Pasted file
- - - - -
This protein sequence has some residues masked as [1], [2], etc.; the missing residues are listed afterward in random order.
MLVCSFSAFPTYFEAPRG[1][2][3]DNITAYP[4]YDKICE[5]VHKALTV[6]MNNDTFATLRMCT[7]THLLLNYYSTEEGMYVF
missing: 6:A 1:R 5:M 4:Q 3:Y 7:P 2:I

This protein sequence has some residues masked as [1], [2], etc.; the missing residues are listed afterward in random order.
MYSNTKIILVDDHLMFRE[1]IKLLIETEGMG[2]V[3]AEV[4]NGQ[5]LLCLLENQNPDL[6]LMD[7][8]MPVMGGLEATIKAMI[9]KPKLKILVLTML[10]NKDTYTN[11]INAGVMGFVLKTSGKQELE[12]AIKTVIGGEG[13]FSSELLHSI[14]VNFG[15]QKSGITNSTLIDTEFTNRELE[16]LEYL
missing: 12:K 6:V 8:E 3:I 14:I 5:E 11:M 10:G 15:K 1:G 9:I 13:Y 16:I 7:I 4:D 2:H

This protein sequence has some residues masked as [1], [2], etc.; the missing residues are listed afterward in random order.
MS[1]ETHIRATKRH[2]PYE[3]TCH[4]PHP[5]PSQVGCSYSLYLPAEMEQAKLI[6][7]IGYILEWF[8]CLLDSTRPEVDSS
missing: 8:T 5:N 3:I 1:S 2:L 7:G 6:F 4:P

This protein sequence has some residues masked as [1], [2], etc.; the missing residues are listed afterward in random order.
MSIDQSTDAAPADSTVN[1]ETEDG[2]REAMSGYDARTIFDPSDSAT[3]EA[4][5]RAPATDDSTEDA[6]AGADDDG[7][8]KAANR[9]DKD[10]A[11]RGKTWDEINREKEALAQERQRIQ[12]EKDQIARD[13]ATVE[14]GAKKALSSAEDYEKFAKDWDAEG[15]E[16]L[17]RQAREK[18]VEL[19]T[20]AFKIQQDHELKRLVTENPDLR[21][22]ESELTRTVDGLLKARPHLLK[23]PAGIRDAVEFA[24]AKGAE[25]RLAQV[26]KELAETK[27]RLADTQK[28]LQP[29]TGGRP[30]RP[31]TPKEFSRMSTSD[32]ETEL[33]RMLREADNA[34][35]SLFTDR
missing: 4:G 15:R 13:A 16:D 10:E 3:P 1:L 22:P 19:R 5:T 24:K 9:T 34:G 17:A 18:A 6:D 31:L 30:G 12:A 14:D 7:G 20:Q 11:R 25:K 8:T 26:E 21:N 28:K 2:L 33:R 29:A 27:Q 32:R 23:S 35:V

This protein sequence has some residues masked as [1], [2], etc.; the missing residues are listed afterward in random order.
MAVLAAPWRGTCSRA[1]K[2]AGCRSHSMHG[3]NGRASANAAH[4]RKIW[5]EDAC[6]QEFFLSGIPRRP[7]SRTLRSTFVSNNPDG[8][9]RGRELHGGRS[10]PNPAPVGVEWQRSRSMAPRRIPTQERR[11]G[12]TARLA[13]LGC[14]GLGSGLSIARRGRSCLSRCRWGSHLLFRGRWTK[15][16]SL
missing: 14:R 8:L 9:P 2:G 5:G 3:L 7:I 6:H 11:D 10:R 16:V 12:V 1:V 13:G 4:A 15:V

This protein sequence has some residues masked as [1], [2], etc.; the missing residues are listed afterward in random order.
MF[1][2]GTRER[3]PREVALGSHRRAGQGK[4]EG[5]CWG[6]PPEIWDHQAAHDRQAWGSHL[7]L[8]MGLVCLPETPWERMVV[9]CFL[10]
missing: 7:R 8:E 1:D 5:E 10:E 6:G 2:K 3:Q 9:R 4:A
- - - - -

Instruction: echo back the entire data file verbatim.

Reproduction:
This protein sequence has some residues masked as [1], [2], etc.; the missing residues are listed afterward in random order.
MLVCSFSAFPTYFEAPRG[1][2][3]DNITAYP[4]YDKICE[5]VHKALTV[6]MNNDTFATLRMCT[7]THLLLNYYSTEEGMYVF
missing: 6:A 1:R 5:M 4:Q 3:Y 7:P 2:I

This protein sequence has some residues masked as [1], [2], etc.; the missing residues are listed afterward in random order.
MYSNTKIILVDDHLMFRE[1]IKLLIETEGMG[2]V[3]AEV[4]NGQ[5]LLCLLENQNPDL[6]LMD[7][8]MPVMGGLEATIKAMI[9]KPKLKILVLTML[10]NKDTYTN[11]INAGVMGFVLKTSGKQELE[12]AIKTVIGGEG[13]FSSELLHSI[14]VNFG[15]QKSGITNSTLIDTEFTNRELE[16]LEYL
missing: 12:K 6:V 8:E 3:I 14:I 5:E 11:M 10:G 15:K 1:G 9:I 13:Y 16:I 7:I 4:D 2:H

This protein sequence has some residues masked as [1], [2], etc.; the missing residues are listed afterward in random order.
MS[1]ETHIRATKRH[2]PYE[3]TCH[4]PHP[5]PSQVGCSYSLYLPAEMEQAKLI[6][7]IGYILEWF[8]CLLDSTRPEVDSS
missing: 8:T 5:N 3:I 1:S 2:L 7:G 6:F 4:P

This protein sequence has some residues masked as [1], [2], etc.; the missing residues are listed afterward in random order.
MSIDQSTDAAPADSTVN[1]ETEDG[2]REAMSGYDARTIFDPSDSAT[3]EA[4][5]RAPATDDSTEDA[6]AGADDDG[7][8]KAANR[9]DKD[10]A[11]RGKTWDEINREKEALAQERQRIQ[12]EKDQIARD[13]ATVE[14]GAKKALSSAEDYEKFAKDWDAEG[15]E[16]L[17]RQAREK[18]VEL[19]T[20]AFKIQQDHELKRLVTENPDLR[21][22]ESELTRTVDGLLKARPHLLK[23]PAGIRDAVEFA[24]AKGAE[25]RLAQV[26]KELAETK[27]RLADTQK[28]LQP[29]TGGRP[30]RP[31]TPKEFSRMSTSD[32]ETEL[33]RMLREADNA[34][35]SLFTDR
missing: 4:G 15:R 13:A 16:D 10:E 3:P 1:L 22:P 19:R 5:T 24:K 9:T 34:G 17:A 18:A 6:D 31:L 30:G 12:A 14:D 7:G 20:Q 11:R 25:K 8:T 26:E 21:N 28:K 2:L 33:R 29:A 27:Q 32:R 23:S 35:V

This protein sequence has some residues masked as [1], [2], etc.; the missing residues are listed afterward in random order.
MAVLAAPWRGTCSRA[1]K[2]AGCRSHSMHG[3]NGRASANAAH[4]RKIW[5]EDAC[6]QEFFLSGIPRRP[7]SRTLRSTFVSNNPDG[8][9]RGRELHGGRS[10]PNPAPVGVEWQRSRSMAPRRIPTQERR[11]G[12]TARLA[13]LGC[14]GLGSGLSIARRGRSCLSRCRWGSHLLFRGRWTK[15][16]SL
missing: 14:R 8:L 9:P 2:G 5:G 3:L 7:I 6:H 11:D 10:R 16:V 12:V 1:V 13:G 4:A 15:V

This protein sequence has some residues masked as [1], [2], etc.; the missing residues are listed afterward in random order.
MF[1][2]GTRER[3]PREVALGSHRRAGQGK[4]EG[5]CWG[6]PPEIWDHQAAHDRQAWGSHL[7]L[8]MGLVCLPETPWERMVV[9]CFL[10]
missing: 7:R 8:E 1:D 5:E 10:E 6:G 2:K 3:Q 9:R 4:A